Here we are. Tuesday, the day to catch up on all the stuff that we didn’t get to on Monday.
We wish Sylvia, our resident COVID-19 positive patient, well on her recovery.
This site is a celebration of the natural rights endowed to humans by our Creator as well as those enshrined in the Bill of Rights adopted in the founding documents of the United States of America. Within the limits of law, how we exercise these rights is part of the freedom of our discussion.
Guidelines for posting and discussion on this site were outlined by our host, WolfM00n. Please, review them from time to time.
The discourse on this site is to be CIVIL – no name calling, baiting, or threatening others here is allowed. Those who are so inclined may visit Wolf’s other sanctuary, the U-Tree, to slog it out.
Fellow tree dweller Wheatie gave us some good reminders on the basics of civility in political discourse:
- No food fights.
- No running with scissors.
- If you bring snacks, bring enough for everyone.
From Mount Hor the children of Israel set out on the Red Sea road,
to bypass the land of Edom.
But with their patience worn out by the journey,
the people complained against God and Moses,
“Why have you brought us up from Egypt to die in this desert,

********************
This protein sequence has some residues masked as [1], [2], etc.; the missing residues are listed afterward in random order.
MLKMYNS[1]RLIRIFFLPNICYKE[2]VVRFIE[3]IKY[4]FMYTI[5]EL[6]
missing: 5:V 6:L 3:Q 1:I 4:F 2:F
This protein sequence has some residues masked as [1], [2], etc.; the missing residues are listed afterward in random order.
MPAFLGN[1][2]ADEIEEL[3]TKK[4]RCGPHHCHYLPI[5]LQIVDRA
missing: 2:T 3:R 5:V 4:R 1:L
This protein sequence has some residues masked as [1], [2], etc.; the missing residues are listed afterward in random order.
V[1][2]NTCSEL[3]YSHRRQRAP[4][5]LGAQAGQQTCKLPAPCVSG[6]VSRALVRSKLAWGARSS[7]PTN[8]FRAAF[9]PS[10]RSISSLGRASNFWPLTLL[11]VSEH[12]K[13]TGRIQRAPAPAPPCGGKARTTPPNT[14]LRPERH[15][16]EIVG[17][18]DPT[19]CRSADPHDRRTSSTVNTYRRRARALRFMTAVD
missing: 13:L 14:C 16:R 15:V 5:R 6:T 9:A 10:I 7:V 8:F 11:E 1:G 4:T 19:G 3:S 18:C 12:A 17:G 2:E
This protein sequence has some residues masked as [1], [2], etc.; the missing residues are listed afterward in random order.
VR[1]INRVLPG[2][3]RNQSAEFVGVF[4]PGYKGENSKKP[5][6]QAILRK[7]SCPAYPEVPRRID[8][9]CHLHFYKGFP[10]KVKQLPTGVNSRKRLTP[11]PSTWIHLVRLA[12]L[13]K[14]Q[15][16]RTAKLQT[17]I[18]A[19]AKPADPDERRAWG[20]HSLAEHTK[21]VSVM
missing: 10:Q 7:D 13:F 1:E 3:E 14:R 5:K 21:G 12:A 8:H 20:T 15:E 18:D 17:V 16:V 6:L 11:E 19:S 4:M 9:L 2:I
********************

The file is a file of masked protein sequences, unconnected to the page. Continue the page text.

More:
where there is no food or water?
We are disgusted with this wretched food!”
In punishment the LORD sent among the people saraph serpents,
which bit the people so that many of them died.
Then the people came to Moses and said,
“We have sinned in complaining against the LORD and you.
Pray the LORD to take the serpents away from us.”
So Moses prayed for the people, and the LORD said to Moses,
“Make a saraph and mount it on a pole,
and whoever looks at it after being bitten will live.”
Moses accordingly made a bronze serpent and mounted it on a pole,
and whenever anyone who had been bitten by a serpent
looked at the bronze serpent, he lived.
As always, prayers for the fight against that which seeks to enslave us are welcome. Via con Dios.